Rousseau said it better:  “There can be no patriotism without liberty, no liberty without virtue, no virtue without citizens; create citizens and you have everything you need, without them you will have debased slaves from the rulers of the state downward”.

In certain areas better regulation may help deal with specific issues, however, “We learn better in a free spirit of curiosity then under fear and compulsion” and according to Aristotle if we want a person to behave ethically he must have a good nature, morals must be inculcated from habit and we must appeal to his right reason.  Without writing a recent history of Enron et al it is reasonable to claim these organisations failures were due to unethical behaviour and if reason is in anyway related to our survival instinct (and for it to be of any use, if must be) we ought therefore try to reduce the risk of these debacles happening again.  Regarding good nature: our success as a species (at least to this point) suggests that most people (certainly enough to offer herd immunisation) have a good nature, even if  only because an individual’s  experience shows he too benefit’s when most of us behave morally towards one another, and allowing for the recalcitrant outliers and the criminal insane,  most people who behave unethically do so because they fail to understand the effect their actions have on themselves as well as others, and by being detrimental to others, ultimately will have negative consequences for themselves: reaping what one sows.

So how can government, organisations and individuals within them learn to behave ethically so their careers, the organisation and society remain sustainable and does not explode after another bout of unfettered commercial exuberance or stagnate under socialist totalitarianism?

Thanks to Wittgenstein I have little hope understanding the meaning of ‘ethics’ and its basic terms and then express them in a way that others would also agree and understand. And if the best minds over 3,000 years cannot agree on these issues, I’m probably not going to do so either.  However, as I mentioned previously, there may be hope:

  1. If rules are intrinsic to practices, and so are discovered in the process of trying to perfect one’s practice, (whether this is towards a telos for the practice is open to discussion) could we use applied ontology to create a practical ethical framework?
  1. If rational insight depends on the kind of reason employed is reason, in terms of a practice like ethics  based on prudential judgment (what one ought to do in a particular situation)?  If so, and if we don’t ignore our speculative and empirical reason and the tradition the practice takes place in that causes my reasoning to be different to yours, can we create a system or framework that strips away everything and leaves prudential judgment to engage with the practioners rational insight in a way that enables both of us to review the same information the same way: and even if we come to different conclusions at least we understood what “+” meant whilst discussing it?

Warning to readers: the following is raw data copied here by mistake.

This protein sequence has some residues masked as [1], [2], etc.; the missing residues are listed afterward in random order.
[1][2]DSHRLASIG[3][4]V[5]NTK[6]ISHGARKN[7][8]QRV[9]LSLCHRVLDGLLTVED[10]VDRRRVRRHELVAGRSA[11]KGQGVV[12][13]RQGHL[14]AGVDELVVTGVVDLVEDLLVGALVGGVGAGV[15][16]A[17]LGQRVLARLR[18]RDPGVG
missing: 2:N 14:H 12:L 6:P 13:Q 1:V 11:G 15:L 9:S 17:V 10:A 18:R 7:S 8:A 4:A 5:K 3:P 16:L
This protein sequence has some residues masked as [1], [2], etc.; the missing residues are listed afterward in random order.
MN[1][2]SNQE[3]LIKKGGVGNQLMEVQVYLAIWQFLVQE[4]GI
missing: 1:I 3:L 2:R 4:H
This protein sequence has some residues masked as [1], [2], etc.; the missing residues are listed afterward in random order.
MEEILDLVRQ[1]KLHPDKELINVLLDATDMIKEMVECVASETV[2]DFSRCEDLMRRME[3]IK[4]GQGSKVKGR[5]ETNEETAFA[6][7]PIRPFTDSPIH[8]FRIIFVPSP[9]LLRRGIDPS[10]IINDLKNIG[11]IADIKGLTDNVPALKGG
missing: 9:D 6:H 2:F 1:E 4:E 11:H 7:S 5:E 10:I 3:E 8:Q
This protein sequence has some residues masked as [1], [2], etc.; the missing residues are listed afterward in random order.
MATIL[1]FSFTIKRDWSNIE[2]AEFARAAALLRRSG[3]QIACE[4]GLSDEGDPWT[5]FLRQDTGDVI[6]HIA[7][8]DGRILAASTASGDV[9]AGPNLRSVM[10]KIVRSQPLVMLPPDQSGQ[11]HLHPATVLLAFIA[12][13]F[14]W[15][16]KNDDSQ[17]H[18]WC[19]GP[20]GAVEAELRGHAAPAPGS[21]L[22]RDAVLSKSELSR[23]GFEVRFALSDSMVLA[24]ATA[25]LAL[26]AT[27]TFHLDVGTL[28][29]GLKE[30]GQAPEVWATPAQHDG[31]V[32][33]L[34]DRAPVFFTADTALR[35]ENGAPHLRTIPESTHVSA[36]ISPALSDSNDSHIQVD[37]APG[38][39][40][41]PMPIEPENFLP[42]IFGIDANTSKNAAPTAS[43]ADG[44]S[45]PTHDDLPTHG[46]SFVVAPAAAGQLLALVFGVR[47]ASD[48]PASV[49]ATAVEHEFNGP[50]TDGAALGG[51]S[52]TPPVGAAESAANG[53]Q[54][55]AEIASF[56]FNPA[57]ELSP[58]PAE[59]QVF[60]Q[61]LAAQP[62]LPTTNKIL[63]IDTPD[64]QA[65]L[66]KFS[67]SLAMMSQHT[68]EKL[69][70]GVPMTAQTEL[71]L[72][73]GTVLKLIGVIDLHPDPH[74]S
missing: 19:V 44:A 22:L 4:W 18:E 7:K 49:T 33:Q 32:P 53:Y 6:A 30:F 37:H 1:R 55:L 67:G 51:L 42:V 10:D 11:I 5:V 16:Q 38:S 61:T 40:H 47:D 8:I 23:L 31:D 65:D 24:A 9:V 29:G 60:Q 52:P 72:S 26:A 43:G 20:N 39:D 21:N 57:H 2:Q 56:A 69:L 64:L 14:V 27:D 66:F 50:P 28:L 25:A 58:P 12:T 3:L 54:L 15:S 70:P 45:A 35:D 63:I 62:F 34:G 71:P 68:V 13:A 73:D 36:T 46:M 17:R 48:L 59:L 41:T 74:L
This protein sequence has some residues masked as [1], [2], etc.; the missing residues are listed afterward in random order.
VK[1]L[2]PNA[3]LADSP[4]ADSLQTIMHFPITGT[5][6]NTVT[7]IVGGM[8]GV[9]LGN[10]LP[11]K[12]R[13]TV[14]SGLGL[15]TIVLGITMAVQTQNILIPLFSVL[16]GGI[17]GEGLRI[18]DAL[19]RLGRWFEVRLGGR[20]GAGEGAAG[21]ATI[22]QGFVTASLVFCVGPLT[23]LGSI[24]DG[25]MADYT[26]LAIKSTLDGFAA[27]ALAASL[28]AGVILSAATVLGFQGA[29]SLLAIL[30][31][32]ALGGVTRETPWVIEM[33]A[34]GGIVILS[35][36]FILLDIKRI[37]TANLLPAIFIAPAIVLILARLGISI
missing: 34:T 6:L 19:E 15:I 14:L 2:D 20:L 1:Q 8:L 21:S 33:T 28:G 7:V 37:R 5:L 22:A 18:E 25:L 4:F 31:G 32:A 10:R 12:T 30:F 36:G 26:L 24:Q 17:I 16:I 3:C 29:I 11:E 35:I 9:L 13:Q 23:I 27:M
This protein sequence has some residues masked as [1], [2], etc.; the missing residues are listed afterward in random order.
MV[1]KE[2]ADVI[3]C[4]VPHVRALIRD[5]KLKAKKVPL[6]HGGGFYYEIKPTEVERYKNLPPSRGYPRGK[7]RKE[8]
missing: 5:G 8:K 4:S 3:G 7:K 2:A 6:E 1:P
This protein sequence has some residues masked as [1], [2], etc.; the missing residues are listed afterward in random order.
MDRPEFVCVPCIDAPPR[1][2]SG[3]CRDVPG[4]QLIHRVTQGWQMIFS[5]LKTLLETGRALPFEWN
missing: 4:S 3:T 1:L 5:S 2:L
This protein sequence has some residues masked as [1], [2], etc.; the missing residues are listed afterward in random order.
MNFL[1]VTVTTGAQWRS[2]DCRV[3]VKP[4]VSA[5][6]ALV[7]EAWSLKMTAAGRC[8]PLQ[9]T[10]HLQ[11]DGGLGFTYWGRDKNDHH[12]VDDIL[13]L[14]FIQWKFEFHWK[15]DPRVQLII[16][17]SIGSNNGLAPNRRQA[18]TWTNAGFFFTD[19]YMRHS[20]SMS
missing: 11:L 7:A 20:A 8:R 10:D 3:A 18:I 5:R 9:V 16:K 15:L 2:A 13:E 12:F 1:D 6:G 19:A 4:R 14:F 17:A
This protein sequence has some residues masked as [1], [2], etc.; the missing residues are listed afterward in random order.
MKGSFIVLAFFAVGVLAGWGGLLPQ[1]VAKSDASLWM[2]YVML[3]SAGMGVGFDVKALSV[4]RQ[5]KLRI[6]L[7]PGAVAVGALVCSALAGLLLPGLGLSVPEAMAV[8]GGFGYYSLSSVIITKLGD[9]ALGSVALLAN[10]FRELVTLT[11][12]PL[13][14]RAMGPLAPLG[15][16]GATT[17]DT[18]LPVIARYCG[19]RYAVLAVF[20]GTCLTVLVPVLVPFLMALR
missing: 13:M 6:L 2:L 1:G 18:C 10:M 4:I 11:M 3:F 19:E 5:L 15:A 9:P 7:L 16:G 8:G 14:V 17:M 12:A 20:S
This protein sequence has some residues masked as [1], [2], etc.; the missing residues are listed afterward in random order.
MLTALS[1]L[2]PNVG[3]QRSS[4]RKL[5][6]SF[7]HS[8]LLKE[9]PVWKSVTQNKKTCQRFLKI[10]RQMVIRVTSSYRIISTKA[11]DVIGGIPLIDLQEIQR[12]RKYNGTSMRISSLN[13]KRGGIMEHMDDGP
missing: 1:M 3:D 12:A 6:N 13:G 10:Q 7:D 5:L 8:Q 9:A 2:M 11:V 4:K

As an engineer and scientist  I suspect if we want people to behave ethically, one way to consider the issue is to  look upon it as an information management system (computers do not worry what “+” means, they don’t even know what it is yet use it consistently in innumerably different calculations).   Therefore, approaching the issue this way may help us remove ambiguities of meaning, context, language and culture and allow us to identify the rules intrinsic to the practice, which we might hope others would use to improve the practice, depending on whether you are an Aristotelian or Nietzschian :)

Ensuring that an ethical focus is encouraged is, as Nietzsche said, a process. A process within a practice (public representation, medical, business etc). There is a beginning, an ideal end and a method of increasingly improved practice to get towards that ideal.

Because it is a process, it can be regarded as knowledge management which may be refined into categories and the relationship between each category defined.  That is, the practice of ethical behaviour is analogous to processing information, which is closely related to applied ontology and decision engineering both of which look at the relationship between a person’s world and that persons actions with decision engineering asking if the actions were the optimal ones and when used with action research it can become an iterative process.

If it is a process, there can be tools that can help implement and improve it.  And as with all engineering methods (like most subjects in that they are not is not strictly scientific) perhaps we could develop a creative toolkit that identifies what ethical framework is suitable for different situations?

Perhaps we could use digital and social media to crowd source thousands of participants to resolve different ethical dilemmas and use algorithms similar to Google translate to identify the most effective ethical frameworks for dealing with particular issues. How to measure their veracity would be a challenge, but in an age where ethicists cannot even agree on the meaning of the terms they use, perhaps ethics, just like the political protests fuelled by social media  in Egypt and Google translate,  should become democratic and the great opportunity is that we now have the means to help it become so.